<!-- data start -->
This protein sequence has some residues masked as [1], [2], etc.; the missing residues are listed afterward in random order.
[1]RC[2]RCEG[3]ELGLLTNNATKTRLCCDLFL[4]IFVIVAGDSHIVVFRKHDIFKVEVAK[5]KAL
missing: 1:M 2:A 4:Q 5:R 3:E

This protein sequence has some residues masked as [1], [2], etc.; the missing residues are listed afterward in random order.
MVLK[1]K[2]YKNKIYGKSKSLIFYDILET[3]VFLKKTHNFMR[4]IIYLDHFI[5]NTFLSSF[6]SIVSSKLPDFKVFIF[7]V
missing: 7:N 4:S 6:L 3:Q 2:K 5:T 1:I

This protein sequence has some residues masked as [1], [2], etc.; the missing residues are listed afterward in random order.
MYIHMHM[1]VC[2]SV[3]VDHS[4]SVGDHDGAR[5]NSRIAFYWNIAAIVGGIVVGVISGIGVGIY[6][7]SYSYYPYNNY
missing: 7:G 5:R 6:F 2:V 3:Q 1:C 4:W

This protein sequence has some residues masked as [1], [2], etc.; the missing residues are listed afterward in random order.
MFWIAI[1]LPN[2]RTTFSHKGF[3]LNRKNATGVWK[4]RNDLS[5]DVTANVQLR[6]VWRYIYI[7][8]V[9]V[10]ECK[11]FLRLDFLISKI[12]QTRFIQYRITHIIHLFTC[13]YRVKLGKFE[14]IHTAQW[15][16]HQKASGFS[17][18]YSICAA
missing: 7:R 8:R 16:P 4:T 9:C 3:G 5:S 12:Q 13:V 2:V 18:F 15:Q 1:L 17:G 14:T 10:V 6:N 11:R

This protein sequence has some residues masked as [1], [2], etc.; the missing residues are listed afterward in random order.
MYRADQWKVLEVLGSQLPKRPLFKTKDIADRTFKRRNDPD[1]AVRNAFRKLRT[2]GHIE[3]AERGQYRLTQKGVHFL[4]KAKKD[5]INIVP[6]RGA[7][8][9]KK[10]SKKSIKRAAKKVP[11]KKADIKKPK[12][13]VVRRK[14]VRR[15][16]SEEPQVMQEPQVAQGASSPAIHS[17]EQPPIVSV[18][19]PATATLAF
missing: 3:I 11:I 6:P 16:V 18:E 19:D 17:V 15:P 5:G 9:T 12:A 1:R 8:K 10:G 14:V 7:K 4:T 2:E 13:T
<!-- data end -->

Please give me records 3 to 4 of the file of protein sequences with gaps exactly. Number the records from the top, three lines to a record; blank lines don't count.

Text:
This protein sequence has some residues masked as [1], [2], etc.; the missing residues are listed afterward in random order.
MYIHMHM[1]VC[2]SV[3]VDHS[4]SVGDHDGAR[5]NSRIAFYWNIAAIVGGIVVGVISGIGVGIY[6][7]SYSYYPYNNY
missing: 7:G 5:R 6:F 2:V 3:Q 1:C 4:W

This protein sequence has some residues masked as [1], [2], etc.; the missing residues are listed afterward in random order.
MFWIAI[1]LPN[2]RTTFSHKGF[3]LNRKNATGVWK[4]RNDLS[5]DVTANVQLR[6]VWRYIYI[7][8]V[9]V[10]ECK[11]FLRLDFLISKI[12]QTRFIQYRITHIIHLFTC[13]YRVKLGKFE[14]IHTAQW[15][16]HQKASGFS[17][18]YSICAA
missing: 7:R 8:R 16:P 4:T 9:C 3:G 5:S 12:Q 13:V 2:V 18:F 15:Q 1:L 17:G 14:T 10:V 6:N 11:R